“[Mohammed] got him, he was on the floor, the guy was attacking him, with his legs and arms,” Ismail said. “Mohammed was holding the box, and [the thief] was hitting him to get him off the box.”

Mohammed, who was bleeding from his arm, started screaming, “Somebody call the police,” Ismail said.

“I called the police,” he said. “Everybody was watching, nobody do nothing.”

The suspect took off, heading east on Broadway. Cops only describe him as wearing a blue shirt and blue pants.

Ismail said his cart was robbed two weeks ago but claims cops aren’t taking the robberies seriously.

“They should catch the guy,” he said. “Somebody is gonna get killed.”

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Man stabbed to death in West London as suspect arrested on suspicion of murder – The Sun

A MAN in his 60s was stabbed to death in West London this evening.

It is the latest stabbing as the capital is in the grips of a knife crime epidemic, claiming 88 lives so far this year.

A man in his 60s was pronounced dead at the scene this evening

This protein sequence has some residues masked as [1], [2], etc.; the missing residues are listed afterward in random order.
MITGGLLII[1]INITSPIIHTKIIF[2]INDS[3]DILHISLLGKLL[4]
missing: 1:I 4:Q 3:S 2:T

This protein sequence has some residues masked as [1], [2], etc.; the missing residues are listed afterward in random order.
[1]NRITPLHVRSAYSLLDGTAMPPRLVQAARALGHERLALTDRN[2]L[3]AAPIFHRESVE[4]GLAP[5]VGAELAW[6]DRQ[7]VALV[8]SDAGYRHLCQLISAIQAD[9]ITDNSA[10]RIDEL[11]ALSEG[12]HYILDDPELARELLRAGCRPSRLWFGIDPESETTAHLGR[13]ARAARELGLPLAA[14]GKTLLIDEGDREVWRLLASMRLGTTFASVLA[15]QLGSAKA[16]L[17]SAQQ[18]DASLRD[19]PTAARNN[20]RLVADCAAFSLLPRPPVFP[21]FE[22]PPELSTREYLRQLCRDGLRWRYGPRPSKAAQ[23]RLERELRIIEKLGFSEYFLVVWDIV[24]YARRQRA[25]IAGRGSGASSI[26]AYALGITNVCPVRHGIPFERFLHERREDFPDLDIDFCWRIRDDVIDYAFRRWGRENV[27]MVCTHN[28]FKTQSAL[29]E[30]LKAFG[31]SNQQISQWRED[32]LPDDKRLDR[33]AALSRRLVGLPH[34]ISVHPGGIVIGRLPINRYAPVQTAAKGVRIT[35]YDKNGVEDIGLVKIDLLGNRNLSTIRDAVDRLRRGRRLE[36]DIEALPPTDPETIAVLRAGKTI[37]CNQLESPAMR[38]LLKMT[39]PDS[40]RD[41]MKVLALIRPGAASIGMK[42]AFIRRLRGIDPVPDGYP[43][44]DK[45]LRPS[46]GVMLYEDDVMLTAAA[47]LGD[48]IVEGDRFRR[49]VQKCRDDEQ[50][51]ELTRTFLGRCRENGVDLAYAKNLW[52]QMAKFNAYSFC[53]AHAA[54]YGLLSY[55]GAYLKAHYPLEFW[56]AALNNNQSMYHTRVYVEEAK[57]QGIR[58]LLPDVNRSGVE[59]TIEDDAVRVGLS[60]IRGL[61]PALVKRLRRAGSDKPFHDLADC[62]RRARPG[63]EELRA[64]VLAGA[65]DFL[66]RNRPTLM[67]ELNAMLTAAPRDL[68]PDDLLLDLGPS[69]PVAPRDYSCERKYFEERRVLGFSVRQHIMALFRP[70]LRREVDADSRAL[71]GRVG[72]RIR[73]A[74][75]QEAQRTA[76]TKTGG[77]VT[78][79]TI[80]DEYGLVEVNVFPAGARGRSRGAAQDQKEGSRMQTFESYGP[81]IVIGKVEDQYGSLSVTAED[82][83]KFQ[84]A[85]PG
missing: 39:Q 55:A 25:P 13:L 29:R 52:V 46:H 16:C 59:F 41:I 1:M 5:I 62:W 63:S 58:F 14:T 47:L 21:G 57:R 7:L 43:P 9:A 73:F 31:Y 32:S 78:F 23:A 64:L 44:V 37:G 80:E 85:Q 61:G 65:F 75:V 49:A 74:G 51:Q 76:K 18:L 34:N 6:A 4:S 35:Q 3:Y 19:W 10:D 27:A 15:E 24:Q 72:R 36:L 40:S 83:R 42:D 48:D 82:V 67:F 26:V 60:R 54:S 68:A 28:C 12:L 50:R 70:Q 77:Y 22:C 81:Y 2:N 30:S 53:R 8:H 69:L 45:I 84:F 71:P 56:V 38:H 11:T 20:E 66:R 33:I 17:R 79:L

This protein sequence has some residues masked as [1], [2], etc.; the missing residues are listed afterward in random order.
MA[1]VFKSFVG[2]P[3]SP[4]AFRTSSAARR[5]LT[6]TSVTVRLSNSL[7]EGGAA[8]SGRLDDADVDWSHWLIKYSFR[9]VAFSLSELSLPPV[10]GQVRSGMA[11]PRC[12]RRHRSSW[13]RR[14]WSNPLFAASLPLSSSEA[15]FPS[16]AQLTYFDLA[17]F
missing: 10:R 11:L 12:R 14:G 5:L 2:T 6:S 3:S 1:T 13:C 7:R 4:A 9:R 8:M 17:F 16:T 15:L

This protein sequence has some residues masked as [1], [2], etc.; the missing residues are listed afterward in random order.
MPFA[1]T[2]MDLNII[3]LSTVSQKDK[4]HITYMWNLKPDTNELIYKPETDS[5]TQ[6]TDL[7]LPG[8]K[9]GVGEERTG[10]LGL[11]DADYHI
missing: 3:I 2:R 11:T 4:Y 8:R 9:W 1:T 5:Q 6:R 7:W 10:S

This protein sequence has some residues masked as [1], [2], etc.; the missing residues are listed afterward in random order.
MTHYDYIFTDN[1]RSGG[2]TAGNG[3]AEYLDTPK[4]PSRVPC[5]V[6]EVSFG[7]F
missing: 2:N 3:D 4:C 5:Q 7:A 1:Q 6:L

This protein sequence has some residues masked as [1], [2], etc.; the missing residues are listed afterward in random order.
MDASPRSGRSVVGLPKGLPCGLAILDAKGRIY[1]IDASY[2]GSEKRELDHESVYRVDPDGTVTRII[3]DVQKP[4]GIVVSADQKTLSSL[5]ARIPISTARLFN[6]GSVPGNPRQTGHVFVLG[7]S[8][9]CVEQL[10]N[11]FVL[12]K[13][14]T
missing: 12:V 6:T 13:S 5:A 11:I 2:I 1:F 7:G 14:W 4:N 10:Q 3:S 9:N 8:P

Police have arrested a man in his 30s on suspicion of murder after they received calls to St Mary's Avenue in Southall at 6.41pm.

The London Ambulance Service and Air Ambulance Service raced to the scene after the man was found with a stab wound, but he was pronounced dead at the scene.

The road remains closed as enquiries continue.

Witnesses say the stabbing happened in near the The Plough Inn Pub on Tentelow Lane.

A Met Police spokesperson: "Police were called to St. Mary’s Avenue in Southall at 18:41hrs on Saturday, 24 August after a report of a man being stabbed.

"Officers, London Ambulance Service and the Air Ambulance Service attended and treated a man in his 60s suffering with a stab wound.

"He was pronounced dead at the scene. His next of kin have been informed.

"One man aged in his 30s has been arrested on suspicion of murder and is currently in hospital under police guard being treated for minor injuries.

"A crime scene and multiple road closures are in place while enquiries continue."

Prime Minister Boris Johnson said last week he was determined to tackle rising levels of knife crime amid the impression of a growing "culture of insolence" among "thugs" who believed they could act with impunity.

Mr Johnson pledged to extended police stop and search powers and also said the government would be investing £2.5 billion in creating 10,000 new prison places.